Risk management strategies

Following your corruption risk assessment of conflicts of interest in your agency you should also consider these risk management strategies:

  • Including information on processes for managing conflicts of interest in documents aimed at external stakeholders (such as a statement of business ethics, client service charter).
  • Ensuring employees complete a statement of private interests (such as secondary employment, business dealings, property, shares) on commencement, annually or at another appropriate time.
  • Putting processes in place to ensure that statements of interest are updated at regular intervals.
  • Formally recording arrangements for addressing each conflict so that the agency can demonstrate how each conflict of interest was managed.

Case studies

Case study 1: Cover-up of an assault

In 2006 the ICAC investigated the alleged cover up of an assault on an inmate at a NSW correctional centre. The officer accused of the cover-up had been with the relevant department for many years and was acting deputy governor at the time. Deputy governors are responsible for reviewing footage and reports of videotaped incidents, such as the use of force on inmates.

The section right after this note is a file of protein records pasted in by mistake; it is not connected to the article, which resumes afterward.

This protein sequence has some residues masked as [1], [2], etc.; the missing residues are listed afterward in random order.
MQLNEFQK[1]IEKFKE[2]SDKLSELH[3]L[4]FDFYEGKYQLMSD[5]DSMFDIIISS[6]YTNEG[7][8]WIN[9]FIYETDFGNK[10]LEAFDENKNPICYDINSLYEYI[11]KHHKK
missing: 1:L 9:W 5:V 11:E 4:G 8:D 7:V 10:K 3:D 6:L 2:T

The ICAC found that:

  • the officer had kept the role of managing the videotape evidence, even though his personal interest as the subject of the allegation meant he should have relinquished it

  • by failing to declare a conflict of interest, the officer ensured that no-one undertook to review the materials in his place

  • the officer had misused his role to protect his personal interests.

The ICAC found that the officer had engaged in corrupt conduct by deleting the video evidence of him hitting the inmate, or at least ensuring that the evidence was deleted. As the relevant department's code of conduct contained only minimal instruction on handling conflicts of interest, the ICAC recommended that it develop a separate policy and procedures on conflicts of interest and link it to a formal instruction issued for the purpose of ensuring compliance.

Case study 2: Unmanaged conflict of interest
The ICAC investigated allegations about a public official who was involved in assessing tenders for the renovation of a public housing site. During the tender period the official's wife engaged the parent company of the successful tenderer to renovate a property owned by the couple.   

The investigation found that the company had undercharged the official's wife for the home renovations although there was no evidence that this was the result of any corrupt arrangement.

The ICAC found that the official failed to declare the conflict of interest in accordance with the relevant departmental code of conduct. The recommendation was made that the department consider taking disciplinary action.

 

Frequently asked questions

How do I know when I have a conflict of interest?